I was trying to reach Leroy Gardner — and because he hadn't returned a call in a couple of days, I was getting concerned.
I met Gardner at the Mark Twain library several weeks ago. I was working on a column about the closing of the Hartford branch library. Gardner, 44, a bald, fit, eloquent man, was working the computer, trying to find a job.
He handed me a copy of his resume. He was seeking a "bilingual certified medical secretary position" that could utilize his "extensive Spanish skills and medical administrative experience."
His resume described him as someone with "strong interpersonal skills with ability to easily establish rapport and trust with patients."
Gardner showed me a book of theological essays in which one of his writings was published.
The guy was bright, polite, had technology and office management skills and was eager to work. The problem is that Gardner is an ex-offender. He didn't go into detail, just matter-of-factly stated, "I come off a lot of repeated incarcerations because of my substance abuse problem — and I've had some serious charges. But I'm highly skilled."
The federal government had released him in July after he served a 10-year stint for armed robbery.
After spending some time in a halfway house, Gardner found refuge in a homeless shelter. He called me a few weeks ago, saying his situation was dire.
As a black man, no matter how eloquent, with an extensive criminal history, Gardner is going to have serious challenges trying to find someone to hire him. But it's not just repeat offenders who find themselves ostracized in the job market.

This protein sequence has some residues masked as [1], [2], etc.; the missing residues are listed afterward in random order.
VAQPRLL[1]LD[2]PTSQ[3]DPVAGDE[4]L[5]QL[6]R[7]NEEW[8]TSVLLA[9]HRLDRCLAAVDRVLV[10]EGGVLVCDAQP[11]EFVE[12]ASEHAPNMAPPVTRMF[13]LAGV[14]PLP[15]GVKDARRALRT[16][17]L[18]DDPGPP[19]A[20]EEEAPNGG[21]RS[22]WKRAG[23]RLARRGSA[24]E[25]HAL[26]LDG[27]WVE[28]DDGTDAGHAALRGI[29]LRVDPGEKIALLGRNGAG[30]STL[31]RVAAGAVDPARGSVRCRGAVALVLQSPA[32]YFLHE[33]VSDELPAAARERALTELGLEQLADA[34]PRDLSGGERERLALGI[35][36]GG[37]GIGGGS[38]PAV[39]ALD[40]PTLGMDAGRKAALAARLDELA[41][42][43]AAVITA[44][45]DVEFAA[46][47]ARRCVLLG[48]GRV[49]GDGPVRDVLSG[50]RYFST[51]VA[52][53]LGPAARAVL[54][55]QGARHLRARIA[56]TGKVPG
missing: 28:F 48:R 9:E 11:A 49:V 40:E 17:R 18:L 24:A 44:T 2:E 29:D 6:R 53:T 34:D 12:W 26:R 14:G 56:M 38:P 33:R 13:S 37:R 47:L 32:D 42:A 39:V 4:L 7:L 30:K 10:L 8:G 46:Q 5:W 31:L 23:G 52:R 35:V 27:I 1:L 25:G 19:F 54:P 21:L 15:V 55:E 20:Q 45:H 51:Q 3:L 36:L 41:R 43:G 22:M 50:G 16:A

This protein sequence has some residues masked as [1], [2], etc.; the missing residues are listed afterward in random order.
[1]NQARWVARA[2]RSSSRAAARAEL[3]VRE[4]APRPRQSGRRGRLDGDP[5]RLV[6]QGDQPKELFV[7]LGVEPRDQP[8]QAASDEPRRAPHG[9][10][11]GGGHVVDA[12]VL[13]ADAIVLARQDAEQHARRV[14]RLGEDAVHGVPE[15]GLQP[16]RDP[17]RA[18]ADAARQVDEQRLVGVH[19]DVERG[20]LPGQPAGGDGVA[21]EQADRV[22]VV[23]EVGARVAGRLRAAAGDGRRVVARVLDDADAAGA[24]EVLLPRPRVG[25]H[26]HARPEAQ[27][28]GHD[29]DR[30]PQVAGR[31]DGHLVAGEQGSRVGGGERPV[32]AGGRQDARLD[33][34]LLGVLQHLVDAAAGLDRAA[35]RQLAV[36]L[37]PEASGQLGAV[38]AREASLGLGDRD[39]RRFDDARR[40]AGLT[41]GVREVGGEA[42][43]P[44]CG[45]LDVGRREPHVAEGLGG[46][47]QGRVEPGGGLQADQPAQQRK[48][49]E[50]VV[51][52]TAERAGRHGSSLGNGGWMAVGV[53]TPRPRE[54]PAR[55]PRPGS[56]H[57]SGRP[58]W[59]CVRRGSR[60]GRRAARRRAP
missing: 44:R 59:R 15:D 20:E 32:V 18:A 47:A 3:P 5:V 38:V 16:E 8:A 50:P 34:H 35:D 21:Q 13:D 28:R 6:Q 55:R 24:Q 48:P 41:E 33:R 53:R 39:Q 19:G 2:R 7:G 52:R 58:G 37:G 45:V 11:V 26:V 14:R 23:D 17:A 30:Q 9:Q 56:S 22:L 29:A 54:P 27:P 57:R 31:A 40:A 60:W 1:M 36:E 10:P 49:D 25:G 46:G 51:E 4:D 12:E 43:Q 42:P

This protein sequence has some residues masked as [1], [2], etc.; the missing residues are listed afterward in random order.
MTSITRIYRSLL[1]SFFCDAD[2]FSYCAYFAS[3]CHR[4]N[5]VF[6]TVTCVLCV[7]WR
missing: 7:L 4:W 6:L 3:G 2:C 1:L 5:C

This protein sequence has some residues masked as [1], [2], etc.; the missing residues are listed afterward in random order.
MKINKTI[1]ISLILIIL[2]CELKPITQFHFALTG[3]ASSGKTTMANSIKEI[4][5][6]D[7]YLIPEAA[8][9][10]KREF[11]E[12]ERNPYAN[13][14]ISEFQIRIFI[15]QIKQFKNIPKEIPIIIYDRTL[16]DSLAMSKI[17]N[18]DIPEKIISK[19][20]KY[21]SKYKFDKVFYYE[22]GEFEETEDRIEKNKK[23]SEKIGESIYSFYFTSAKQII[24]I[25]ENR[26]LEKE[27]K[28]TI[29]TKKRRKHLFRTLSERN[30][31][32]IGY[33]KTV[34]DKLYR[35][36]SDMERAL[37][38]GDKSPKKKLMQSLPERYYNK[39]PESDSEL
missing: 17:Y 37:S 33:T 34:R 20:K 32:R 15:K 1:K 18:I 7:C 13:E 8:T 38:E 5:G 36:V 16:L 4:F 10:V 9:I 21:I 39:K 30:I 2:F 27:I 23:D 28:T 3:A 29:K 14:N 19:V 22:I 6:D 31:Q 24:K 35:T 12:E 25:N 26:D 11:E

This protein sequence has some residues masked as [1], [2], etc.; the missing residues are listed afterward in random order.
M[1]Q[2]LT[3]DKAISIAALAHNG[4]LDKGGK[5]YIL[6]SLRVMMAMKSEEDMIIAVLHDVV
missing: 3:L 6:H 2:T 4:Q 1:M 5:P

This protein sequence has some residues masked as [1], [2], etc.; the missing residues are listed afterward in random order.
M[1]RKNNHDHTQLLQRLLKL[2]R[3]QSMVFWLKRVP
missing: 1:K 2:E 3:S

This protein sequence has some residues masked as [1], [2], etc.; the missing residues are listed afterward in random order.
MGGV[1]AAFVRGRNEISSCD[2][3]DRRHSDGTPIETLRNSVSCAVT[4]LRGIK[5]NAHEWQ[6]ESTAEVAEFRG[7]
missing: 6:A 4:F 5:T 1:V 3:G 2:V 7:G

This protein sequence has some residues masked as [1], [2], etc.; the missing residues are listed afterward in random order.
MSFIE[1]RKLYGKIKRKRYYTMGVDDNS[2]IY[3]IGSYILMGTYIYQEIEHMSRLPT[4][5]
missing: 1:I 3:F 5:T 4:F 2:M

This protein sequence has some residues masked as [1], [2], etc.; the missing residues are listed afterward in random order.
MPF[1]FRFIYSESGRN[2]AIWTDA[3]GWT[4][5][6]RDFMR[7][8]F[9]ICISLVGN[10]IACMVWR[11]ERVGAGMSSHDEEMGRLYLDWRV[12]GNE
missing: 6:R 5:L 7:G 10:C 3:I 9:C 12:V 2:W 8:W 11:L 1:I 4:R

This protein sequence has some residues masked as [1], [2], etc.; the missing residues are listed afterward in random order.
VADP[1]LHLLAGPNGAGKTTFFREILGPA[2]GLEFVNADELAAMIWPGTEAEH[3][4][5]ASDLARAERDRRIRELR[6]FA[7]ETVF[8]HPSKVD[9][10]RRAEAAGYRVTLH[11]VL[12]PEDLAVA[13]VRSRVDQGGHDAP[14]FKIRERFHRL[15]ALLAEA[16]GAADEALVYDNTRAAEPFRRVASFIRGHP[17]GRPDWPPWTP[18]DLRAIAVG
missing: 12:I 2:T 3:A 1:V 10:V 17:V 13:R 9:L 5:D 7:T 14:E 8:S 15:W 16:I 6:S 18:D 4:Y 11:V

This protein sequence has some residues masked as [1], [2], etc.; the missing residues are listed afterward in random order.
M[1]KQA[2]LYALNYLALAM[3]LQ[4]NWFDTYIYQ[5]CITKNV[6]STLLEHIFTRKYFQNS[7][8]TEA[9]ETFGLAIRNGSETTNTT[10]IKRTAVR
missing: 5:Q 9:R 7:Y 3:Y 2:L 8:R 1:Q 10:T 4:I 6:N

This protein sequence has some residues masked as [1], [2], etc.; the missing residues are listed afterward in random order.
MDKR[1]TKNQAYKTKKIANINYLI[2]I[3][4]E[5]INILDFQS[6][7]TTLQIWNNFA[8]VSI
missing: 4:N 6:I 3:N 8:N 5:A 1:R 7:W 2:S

Responding to the recidivism problem, the city of New Haven in September is expected to eliminate that ominous box on a job application that asks a prospect whether they've ever been convicted. New Haven Mayor John DeStefano told me Friday that if he's going to ask city employers to give ex-offenders a chance at redemption, then city hall, too, should set an example.
Boston, Cambridge, Baltimore, San Francisco, Minneapolis and St. Paul no longer include the question on their applications.
Don't misunderstand here: A person's criminal history is important. But so, too, are their present mind-set and plans for being a productive citizen in the future. These ex-inmates are being shunted from potential jobs before they have an opportunity to tell their story.
I've heard a number of ex-offenders or their families complain that they want a chance to make good, but too often they can't get past that box on the job application.
"It really limits the possibility of them being hired," said Jackie Caron, founder of the Connecticut Pardon Team, which works to expunge the criminal record of those ex-offenders who have established a track record of staying out of trouble and being stellar citizens. "A lot of times, employers just look at the fact that they were convicted and don't bother to ask them what the situation was."
Some ex-offenders don't bother to check the conviction box, Caron said, only to be fired later for lying.
It's a frustrating existence. At some point, when inmates pay their debt and have owned up to their misdeeds, they've earned a shot at redemption.
I called the state Department of Correction Friday to see whether they had any more information on Leroy James Gardner.
A man with his name and age was sent to MacDougall Walker prison in Suffield a few days ago — on a parole violation.
Reprinted with permission of the Hartford Courant.
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